This photograph is all about the shadows and how the light is creating lines and shapes which I think work well as a composition.


Autumn leaves

Autumn leaves
I have focused on the leaf which was catching the light and in processing emphasised the focal point of the image by darkening (dodging) the leaves around it.



Taken in the Royal Crescent. The curvature in the railings, their shadows, the path and the cobbled road all work well together. The background is thrown out of focus, so its not a distraction.



The couple
I took this shot in The Royal Crescent whilst experimenting with different aperture settings to control depth of field. I completely mis-focused but in its own way the result is still rather pleasing.



Lace curtain
Here I like interplay of the lace curtain, the railings, so typical of Bath, and their shadows on the wall.



Bath railings
This photograph was taken with a large aperture opening, reducing the depth of field. I like the way the lens has rendered the railings and the buildings which are out of focus, but still have an important part to play in the overall image.



Walking in the light
There are so many little side streets in Bath, it would take a long time to get to know them well, but this one is rather pretty and the lady walking in the light brings life to the image.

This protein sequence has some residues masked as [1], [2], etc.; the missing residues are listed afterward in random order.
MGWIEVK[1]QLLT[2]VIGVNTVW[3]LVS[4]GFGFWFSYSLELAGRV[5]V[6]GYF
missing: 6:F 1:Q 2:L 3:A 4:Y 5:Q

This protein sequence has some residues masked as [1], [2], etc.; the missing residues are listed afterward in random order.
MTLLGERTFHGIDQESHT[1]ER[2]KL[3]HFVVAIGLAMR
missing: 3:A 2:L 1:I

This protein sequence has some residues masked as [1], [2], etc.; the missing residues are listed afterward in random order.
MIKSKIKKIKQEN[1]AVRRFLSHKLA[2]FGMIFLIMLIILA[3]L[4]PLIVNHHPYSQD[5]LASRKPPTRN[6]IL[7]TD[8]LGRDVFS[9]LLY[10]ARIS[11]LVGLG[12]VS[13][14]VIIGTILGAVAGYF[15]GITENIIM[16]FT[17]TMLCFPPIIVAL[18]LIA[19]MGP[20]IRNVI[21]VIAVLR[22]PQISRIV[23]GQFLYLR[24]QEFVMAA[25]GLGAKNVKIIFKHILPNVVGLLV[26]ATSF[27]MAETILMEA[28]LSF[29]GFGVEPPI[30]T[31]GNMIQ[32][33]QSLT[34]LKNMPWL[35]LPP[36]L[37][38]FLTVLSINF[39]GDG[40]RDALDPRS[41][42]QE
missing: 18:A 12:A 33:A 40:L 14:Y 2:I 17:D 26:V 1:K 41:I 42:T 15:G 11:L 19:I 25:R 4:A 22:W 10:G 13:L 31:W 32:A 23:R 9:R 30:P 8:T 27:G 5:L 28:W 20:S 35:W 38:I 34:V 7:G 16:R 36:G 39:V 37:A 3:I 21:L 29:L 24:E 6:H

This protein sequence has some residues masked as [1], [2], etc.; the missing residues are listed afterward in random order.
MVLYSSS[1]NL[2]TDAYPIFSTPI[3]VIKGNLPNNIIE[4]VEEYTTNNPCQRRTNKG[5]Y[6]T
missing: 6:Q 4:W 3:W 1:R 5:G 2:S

Mysterious character
This shot was taken on the fly. I noticed this interesting man walking along, so I lifted up my camera and pressed the shutter. I panned a little and the shutter speed fortunately added movement without losing detail. I particularly like his shadow and the reflection of the sash window on the right of the picture.



Into the light
Andy was keen that we all tried to take shots directly into the low sun. In this instance I have pre-focused a few feet in front of me and used a wide aperture, so the background is blurred. The rim highlights on the man are an essential ingredient.



The artist and her husband
There is something which really appeals to me about this shot. It’s not staged but I did talk to the couple and asked for their permission to take a photograph as they sat in the park enjoying their retirement. This was the best of the half or dozen or so I took. They told me they are both artists. She is sketching with pastels whilst his expression, has character with patience, as he waits for her to finish her work.



Alongside the canal path
This photograph illustrates what I was trying to achieve on the course, i.e. working with a shallow depth of field to emphasise the foreground interest but not to lose all the detail of the bridge in the background.



The tunnel
Like the previous shot, a wide aperture opening and focusing on the foreground interest. Exposure wasn’t easy with this shot but the highlights haven’t blown. The blurred figure adds human interest and draws the eye.



The photographer
This is not Andy, nor anyone in our group, but I couldn’t resist taking this shot of a photographer with all his gear and the ever patient ‘Westie’ for companionship .

11 Responses to “ABC of Camerawork course with Andy Beel in Bath”

  1. stevenjwillard

    I envy your network of fellow photographers. I had thought when we moved here that I would be able to take advantage of the close proximity to NY City and all that implies, but it didn’t work out that way.
    Great site, and many images I would be proud to have made.